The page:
Justices, 5-4, Reject Corporate Spending LimitThis is some heart-attack serious shit, folks. In one 5-4 blow for the conservative and corporate majority, the Roberts Court has:
By ADAM LIPTAK of The New York Times
Published: January 21, 2010
"WASHINGTON — Overruling two important precedents about the First Amendment rights of corporations, a bitterly divided Supreme Court on Thursday ruled that the government may not ban political spending by corporations in candidate elections.
The 5-to-4 decision was a vindication, the majority said, of the First Amendment’s most basic free speech principle — that the government has no business regulating political speech. The dissenters said that allowing corporate money to flood the political marketplace would corrupt democracy.
The ruling represented a sharp doctrinal shift, and it will have major political and practical consequences. Specialists in campaign finance law said they expected the decision to reshape the way elections were conducted. Though the decision does not directly address them, its logic also applies to the labor unions that are often at political odds with big bus"
1) given yet another clear nod of support to this ridiculous notion that for-profit corporations are legally equivalent to human citizens with certain basic rights . . . a move which, to be honest, is filled with judicial precedent in this country. But even worse . . .
2) . . . the Supreme Court has opened the floodgates for corporations to spend as much as they fucking please on any and all elections. This overturns nearly a century of judicial precedent! Corporations are now free to spend tens of millions of dollars on specific candidates who they believe will represent their interests. Another take.
The Supreme Court Just Handed Anyone, Including bin Laden or the Chinese Govt., Control of Our DemocracyThis is a goddamned disaster. Not only are we again told that ExxonMobile has the same rights as you, me, or my kid brother . . . now we are told they should be allowed to spend their billion$ of billion$ of dollars buying into the political process. I mean they already do this, sure . . . but now they can do it openly and without restriction.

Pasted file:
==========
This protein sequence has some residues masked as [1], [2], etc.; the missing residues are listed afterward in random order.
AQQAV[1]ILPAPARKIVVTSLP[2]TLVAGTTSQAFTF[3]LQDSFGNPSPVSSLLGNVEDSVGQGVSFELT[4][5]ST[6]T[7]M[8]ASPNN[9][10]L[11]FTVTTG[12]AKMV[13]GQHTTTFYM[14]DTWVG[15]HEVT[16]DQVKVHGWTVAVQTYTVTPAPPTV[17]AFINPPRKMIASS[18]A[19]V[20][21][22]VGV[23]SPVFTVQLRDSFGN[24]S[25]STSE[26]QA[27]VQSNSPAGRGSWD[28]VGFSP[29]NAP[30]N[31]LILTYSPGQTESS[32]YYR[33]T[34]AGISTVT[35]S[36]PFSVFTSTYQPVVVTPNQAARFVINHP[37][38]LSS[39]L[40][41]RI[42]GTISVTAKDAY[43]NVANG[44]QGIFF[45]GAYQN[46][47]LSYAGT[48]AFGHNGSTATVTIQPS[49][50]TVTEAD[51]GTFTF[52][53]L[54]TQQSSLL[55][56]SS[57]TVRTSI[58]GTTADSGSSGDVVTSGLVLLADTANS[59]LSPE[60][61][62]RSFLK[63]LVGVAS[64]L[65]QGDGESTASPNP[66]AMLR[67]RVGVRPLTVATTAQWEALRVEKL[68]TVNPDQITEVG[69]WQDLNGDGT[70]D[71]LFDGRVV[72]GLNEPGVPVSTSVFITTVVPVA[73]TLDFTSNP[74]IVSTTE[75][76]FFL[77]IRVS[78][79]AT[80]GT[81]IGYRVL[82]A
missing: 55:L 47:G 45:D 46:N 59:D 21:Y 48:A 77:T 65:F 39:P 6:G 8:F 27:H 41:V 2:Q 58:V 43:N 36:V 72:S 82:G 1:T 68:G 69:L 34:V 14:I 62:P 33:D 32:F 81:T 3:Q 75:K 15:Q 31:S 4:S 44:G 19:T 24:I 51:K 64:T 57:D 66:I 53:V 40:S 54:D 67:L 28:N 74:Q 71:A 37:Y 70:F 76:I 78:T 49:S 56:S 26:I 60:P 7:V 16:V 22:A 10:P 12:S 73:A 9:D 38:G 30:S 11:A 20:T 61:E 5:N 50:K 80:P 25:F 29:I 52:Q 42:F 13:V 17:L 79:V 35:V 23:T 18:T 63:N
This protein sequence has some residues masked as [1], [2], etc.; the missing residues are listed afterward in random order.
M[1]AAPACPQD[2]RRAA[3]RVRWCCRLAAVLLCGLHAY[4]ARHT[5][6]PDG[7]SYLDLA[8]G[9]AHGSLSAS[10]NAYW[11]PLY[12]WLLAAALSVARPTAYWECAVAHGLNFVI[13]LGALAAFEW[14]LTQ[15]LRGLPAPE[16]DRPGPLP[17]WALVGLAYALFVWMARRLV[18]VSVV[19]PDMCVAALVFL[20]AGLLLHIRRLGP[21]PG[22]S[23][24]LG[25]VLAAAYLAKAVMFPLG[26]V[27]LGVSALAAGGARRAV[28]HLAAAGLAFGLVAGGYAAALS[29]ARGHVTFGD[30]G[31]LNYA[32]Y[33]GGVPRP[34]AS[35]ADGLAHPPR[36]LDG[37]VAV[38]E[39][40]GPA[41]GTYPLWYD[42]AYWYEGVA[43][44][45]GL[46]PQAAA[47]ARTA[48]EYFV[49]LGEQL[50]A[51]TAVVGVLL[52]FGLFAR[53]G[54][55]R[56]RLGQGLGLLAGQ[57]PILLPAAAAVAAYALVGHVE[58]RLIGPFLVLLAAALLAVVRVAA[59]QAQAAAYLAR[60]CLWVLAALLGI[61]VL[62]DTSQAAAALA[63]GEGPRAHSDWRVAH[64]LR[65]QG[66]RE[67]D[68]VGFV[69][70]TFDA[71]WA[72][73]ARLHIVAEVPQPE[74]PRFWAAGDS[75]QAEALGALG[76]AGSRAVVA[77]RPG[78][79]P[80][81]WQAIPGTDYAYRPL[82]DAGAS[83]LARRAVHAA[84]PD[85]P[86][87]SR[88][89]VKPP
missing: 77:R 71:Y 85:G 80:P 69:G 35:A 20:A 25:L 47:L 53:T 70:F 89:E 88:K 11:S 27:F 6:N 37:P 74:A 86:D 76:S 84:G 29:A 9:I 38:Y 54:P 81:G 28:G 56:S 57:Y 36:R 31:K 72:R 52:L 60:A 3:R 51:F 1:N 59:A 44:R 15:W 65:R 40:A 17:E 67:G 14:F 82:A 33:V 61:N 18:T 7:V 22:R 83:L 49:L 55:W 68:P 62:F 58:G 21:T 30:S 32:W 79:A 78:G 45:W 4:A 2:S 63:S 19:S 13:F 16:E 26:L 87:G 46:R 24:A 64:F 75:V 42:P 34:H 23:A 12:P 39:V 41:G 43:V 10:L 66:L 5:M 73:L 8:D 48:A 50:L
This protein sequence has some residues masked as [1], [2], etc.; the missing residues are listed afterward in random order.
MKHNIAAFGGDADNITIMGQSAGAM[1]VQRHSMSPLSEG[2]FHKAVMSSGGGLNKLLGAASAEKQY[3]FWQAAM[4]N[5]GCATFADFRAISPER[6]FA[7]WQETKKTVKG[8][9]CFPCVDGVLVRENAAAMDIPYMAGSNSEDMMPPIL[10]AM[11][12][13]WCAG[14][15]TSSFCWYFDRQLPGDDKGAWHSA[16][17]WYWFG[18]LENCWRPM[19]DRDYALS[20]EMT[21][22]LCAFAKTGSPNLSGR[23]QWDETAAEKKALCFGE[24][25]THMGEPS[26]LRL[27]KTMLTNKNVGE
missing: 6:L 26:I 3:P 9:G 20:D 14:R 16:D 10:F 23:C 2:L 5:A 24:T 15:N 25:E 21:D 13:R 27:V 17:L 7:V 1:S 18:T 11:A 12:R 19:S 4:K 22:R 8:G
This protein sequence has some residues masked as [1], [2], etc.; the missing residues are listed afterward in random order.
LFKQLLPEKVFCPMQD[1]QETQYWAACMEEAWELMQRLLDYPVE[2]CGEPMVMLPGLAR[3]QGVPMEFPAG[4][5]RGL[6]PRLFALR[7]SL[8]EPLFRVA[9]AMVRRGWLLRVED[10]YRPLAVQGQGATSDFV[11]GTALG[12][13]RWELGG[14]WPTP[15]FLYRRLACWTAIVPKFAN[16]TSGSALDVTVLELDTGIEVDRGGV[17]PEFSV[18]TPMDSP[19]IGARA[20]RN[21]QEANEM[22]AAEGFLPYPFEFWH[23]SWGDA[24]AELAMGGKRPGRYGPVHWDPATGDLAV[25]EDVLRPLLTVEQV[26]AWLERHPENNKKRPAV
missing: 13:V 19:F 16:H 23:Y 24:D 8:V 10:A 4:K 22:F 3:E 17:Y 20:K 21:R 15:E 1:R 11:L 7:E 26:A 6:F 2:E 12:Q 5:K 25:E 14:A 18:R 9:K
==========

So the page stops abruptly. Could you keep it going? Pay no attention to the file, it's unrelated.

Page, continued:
The Court's decision is far, far more dangerous to U.S. democracy. Think: Manchurian candidates.
By Greg Palast, AlterNet. Posted January 22, 2010.
In Citizens United v. Federal Election Commission, the Supreme Court ruled that corporations should be treated the same as "natural persons", i.e. humans. Well, in that case, expect the Supreme Court to next rule that Wal-Mart can run for President. The ruling, which junks federal laws that now bar corporations from stuffing campaign coffers, will not, as progressives fear, cause an avalanche of corporate cash into politics. Sadly, that's already happened: we have been snowed under by tens of millions of dollars given through corporate PACs and "bundling" of individual contributions from corporate pay-rollers.
I'm losing sleep over the millions — or billions — of dollars that could flood into our elections from ARAMCO, the Saudi Oil corporation's U.S. unit; or from the maker of "New Order" fashions, the Chinese People's Liberation Army. Or from Bin Laden Construction corporation. Or Bin Laden Destruction Corporation.
Right now, corporations can give loads of loot through PACs. While this money stinks (Barack Obama took none of it), anyone can go through a PAC's federal disclosure filing and see the name of every individual who put money into it. And every contributor must be a citizen of the USA. But under today's Supreme Court ruling that corporations can support candidates without limit, there is nothing that stops, say, a Delaware-incorporated handmaiden of the Burmese junta from picking a Congressman or two with a cache of loot masked by a corporate alias."
A time-limited response from the Rude Pundit.